Cases of child prostitution are on the rise in informal settlements of Naivasha sub-county with Covid-19 pandemic said to be the major contributing factor.
The most affected slums were identified as Karagita, KCC, Kabati and Kihoto which are home to hundreds of low-income earners mainly from flower farms around Lake Naivasha.
There are fears that the number of teenage prostitutes in the area could rise further following the government decision to suspend the ‘Kazi Mtaani’ initiative that benefitted most of the youths. Experts are also predicting a ‘baby-boom’ among the minors come next year.
This emerged during a meeting organized by Lifebloom Service International Organization to discuss the effects of the pandemic in informal settlements in Naivasha in the last seven months.
According to the project manager of the organization Charles Kasuku, child prostitution had become the norm in the settlements.
The manager added that this had been aggravated by use of drugs and alcohol by both the parents and minors leading to a major crisis.
Kasuku explained that the organization which deals with commercial sex workers had identified 205 of the women and was providing them with food, sanitary pads and other personal essentials in addition to sensitizing them on the dangers associated with their behaviors.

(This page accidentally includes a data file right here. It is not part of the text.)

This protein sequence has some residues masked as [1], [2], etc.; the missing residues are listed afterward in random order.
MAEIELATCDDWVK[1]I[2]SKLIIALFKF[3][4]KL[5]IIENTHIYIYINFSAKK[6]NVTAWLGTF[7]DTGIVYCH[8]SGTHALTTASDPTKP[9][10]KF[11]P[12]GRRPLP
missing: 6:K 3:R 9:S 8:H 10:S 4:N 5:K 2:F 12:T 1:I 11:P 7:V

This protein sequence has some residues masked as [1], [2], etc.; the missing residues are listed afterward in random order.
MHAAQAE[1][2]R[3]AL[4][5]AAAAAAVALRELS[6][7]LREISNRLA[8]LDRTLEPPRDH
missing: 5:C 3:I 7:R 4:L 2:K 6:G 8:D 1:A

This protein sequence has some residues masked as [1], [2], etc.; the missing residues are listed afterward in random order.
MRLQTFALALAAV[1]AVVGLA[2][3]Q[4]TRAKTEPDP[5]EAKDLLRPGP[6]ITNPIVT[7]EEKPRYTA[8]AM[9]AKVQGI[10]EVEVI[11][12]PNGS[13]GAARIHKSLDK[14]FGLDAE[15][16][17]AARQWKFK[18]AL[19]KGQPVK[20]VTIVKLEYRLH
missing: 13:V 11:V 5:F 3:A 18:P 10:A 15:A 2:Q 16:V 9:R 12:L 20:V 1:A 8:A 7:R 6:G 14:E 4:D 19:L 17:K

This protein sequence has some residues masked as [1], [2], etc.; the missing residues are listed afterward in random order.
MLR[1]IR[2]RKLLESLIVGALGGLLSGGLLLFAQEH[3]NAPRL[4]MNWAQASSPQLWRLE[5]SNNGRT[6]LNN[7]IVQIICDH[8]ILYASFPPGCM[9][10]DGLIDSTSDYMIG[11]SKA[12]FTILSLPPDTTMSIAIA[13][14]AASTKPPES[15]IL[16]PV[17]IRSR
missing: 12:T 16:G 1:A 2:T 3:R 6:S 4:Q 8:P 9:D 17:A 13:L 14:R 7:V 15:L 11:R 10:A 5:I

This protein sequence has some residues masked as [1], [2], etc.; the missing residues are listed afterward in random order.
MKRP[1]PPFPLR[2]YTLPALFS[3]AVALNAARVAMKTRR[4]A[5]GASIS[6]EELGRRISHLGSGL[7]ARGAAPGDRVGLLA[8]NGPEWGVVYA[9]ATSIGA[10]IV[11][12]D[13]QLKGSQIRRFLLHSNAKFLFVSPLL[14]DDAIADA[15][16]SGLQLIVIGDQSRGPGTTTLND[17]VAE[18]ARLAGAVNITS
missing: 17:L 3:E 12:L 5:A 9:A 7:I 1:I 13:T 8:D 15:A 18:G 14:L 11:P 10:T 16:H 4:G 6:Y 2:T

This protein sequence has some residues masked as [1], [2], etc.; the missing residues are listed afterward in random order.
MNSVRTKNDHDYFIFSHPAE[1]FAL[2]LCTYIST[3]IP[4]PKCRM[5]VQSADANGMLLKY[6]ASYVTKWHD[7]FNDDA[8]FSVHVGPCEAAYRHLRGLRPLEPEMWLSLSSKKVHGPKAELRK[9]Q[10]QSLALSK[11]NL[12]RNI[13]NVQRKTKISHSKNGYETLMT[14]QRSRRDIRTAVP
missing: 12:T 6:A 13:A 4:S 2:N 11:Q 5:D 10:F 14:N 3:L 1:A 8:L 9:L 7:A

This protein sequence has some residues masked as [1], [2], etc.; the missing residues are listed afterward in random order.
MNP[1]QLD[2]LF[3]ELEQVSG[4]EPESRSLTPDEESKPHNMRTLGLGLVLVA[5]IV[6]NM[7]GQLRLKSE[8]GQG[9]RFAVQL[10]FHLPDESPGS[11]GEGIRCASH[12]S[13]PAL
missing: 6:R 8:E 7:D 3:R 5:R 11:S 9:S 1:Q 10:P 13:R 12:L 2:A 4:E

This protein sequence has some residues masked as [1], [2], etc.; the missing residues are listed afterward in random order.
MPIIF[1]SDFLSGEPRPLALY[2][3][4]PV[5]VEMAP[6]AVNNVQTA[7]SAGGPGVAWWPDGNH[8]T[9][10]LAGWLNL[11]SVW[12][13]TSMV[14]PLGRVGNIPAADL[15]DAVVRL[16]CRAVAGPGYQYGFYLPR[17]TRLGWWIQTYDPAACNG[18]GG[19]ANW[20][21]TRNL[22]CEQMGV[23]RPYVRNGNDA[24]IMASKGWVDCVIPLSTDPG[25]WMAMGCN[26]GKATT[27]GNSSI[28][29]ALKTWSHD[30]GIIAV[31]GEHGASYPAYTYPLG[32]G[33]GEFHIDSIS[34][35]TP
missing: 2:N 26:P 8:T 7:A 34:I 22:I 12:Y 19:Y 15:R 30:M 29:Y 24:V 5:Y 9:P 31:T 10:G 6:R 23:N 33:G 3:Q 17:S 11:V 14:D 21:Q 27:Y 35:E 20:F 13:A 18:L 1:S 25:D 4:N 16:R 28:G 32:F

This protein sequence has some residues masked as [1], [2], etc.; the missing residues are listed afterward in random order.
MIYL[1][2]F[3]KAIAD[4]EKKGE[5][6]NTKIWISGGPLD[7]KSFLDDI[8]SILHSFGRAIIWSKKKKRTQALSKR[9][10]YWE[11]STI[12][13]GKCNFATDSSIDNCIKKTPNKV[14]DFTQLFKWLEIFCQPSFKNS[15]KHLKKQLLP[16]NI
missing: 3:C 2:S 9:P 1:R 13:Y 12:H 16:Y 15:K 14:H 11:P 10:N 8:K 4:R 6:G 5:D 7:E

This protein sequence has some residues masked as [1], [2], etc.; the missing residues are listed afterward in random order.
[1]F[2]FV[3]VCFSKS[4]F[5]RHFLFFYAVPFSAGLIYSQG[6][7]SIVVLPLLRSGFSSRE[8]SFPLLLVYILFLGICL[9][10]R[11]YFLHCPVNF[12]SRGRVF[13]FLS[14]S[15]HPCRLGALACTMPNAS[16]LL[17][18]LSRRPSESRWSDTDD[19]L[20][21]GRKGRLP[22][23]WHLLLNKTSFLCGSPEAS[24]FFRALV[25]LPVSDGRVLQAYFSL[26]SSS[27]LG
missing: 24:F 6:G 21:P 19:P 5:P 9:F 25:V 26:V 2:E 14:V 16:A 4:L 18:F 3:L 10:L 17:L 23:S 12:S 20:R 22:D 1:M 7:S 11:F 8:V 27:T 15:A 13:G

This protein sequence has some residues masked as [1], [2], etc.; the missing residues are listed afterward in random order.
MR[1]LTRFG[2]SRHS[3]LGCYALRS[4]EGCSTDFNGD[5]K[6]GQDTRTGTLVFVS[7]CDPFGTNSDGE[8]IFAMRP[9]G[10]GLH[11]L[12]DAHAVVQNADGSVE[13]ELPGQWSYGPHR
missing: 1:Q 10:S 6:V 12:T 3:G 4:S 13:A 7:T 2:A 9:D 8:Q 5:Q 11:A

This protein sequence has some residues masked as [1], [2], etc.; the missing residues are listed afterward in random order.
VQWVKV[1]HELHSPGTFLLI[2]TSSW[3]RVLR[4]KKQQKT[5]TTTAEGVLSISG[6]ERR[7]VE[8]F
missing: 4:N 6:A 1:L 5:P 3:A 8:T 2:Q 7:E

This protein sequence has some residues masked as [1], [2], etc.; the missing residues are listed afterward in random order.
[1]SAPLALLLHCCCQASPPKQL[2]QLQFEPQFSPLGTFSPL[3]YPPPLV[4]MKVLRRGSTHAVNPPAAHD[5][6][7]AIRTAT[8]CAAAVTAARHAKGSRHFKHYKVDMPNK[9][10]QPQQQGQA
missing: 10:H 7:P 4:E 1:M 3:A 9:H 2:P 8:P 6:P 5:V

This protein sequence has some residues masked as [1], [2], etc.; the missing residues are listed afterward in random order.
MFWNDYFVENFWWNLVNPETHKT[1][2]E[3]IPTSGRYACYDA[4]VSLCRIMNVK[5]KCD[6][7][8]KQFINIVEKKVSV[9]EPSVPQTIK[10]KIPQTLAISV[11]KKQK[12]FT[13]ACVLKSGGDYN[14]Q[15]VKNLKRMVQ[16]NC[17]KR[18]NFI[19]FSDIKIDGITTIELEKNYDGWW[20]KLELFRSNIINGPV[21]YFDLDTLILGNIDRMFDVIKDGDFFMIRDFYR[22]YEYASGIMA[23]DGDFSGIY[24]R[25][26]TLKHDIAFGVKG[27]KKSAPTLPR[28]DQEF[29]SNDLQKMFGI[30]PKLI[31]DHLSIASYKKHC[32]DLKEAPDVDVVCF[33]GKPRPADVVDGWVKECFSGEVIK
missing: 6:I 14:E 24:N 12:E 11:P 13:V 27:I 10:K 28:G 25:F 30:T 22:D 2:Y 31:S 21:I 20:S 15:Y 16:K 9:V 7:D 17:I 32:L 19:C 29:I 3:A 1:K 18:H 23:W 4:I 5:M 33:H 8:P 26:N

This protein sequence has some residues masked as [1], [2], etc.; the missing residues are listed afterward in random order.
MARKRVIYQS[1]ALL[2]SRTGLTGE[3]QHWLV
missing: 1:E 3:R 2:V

“We have conducted sensitization sessions with them and we are happy to report that more than 20 of them have started their own business and are no longer involved in sex trade,” he said.
One of the sex workers identified as Lucy admitted that poverty and unemployment had forced them into the trade despite the rising cases of Covid-19.
Naivasha Assistant County Commissioner Brian Mureithi regretted that some parents were selling relief food to sustain their drinking habits and later forced their children into prostitution for food which was criminal.
He however admitted that the move to suspend the Kazi Mtaani initiative may have contributed to the vice to a certain extent but was optimistic that the programme will resume come January.
By Esther Mwangi